For the average person, I think, the term “Italian Baroque” conjures up the music of Vivaldi. But the Italian Baroque really began around 1600, and it took a while for the music — and the instruments — to complete the transition from the Renaissance.
What struck me most about this collection of sonatas by Giovanni Vitali is how old they sounded. And by that, I meant stylistically. Vitali played the violini, sort of a transition instrument from the Renaissance bass viol to the modern cello.
The Italico Splendore has both cello and viola da gamba players. Their sonorous sounds give the music a very dark, rich quality. And — to my ears — a more than passing similarity to the music of Marin Marais, a younger contemporary of Vitali’s.
The sonatas are based on dances. some slow and stately, and others delightfully quick and light. Vitali scored the music for three violins, two violas, and basso continuo. Generally, the basso continuo consisted of a bass stringed instrument and a keyboard. The bass line was always written out. Chord symbols provided a guide for the harpsichordist, who was expected to improvise.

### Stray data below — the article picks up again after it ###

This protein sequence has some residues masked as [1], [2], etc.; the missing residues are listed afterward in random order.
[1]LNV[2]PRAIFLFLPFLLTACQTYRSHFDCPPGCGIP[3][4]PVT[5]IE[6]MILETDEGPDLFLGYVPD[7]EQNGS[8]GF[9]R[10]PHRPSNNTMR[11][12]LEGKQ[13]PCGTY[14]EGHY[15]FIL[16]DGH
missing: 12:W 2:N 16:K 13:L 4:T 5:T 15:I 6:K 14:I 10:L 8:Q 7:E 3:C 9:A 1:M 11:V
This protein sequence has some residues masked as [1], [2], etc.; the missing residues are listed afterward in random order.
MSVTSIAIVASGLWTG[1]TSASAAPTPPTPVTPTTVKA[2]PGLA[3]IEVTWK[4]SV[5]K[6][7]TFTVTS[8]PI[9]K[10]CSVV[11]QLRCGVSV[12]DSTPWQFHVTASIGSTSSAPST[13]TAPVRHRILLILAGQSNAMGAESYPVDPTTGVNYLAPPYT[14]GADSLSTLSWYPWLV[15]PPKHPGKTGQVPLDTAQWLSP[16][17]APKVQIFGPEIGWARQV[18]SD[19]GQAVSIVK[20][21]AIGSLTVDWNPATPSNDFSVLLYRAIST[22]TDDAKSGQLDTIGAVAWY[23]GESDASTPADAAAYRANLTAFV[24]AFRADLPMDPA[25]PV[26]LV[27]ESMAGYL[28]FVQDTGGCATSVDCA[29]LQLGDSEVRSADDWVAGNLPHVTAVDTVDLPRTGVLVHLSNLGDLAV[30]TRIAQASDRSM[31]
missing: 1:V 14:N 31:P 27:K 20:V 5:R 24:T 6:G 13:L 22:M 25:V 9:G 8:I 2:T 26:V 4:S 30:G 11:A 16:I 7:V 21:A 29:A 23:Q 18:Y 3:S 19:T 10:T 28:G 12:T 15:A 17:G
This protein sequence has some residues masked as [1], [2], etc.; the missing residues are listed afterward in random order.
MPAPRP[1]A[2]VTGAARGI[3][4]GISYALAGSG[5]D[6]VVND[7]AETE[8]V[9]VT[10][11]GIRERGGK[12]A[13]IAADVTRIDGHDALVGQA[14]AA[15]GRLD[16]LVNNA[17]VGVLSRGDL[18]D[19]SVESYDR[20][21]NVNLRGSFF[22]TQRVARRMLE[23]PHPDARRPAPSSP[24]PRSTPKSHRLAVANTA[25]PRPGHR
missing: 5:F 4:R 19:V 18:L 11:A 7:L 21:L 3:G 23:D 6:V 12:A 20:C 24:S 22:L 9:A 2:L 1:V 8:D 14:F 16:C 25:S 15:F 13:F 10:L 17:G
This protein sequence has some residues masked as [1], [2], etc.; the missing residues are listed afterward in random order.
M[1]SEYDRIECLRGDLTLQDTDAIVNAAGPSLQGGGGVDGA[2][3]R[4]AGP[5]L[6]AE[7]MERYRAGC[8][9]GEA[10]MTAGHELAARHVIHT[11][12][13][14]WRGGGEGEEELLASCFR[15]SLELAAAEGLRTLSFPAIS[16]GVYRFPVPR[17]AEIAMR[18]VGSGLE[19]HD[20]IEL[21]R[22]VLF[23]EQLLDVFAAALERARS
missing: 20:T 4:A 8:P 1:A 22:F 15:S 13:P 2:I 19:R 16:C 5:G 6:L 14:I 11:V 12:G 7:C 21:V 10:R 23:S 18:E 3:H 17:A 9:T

In these works, Vitale makes a note that the middle violin and viola are also ad libitum. This gives ensembles a lot of leeway — and responsibility — when performing the music.
Italico Splendore made some very smart and historically informed decisions. They used Vitali’s instructions as an opportunity to vary the makeup of the ensemble from sonata to sonata. The result makes for an engaging program, with the character of the music changing from piece to piece.
This is the penultimate installment of Tactus’ Vitali series. It’s provided a wonderful survey of his instrumental music. I’m curious to discover what works they’ll close the series with.
Giovanni Battista Vitali: Varie Sonate, Op. 11, 1684
Tactus TC 632206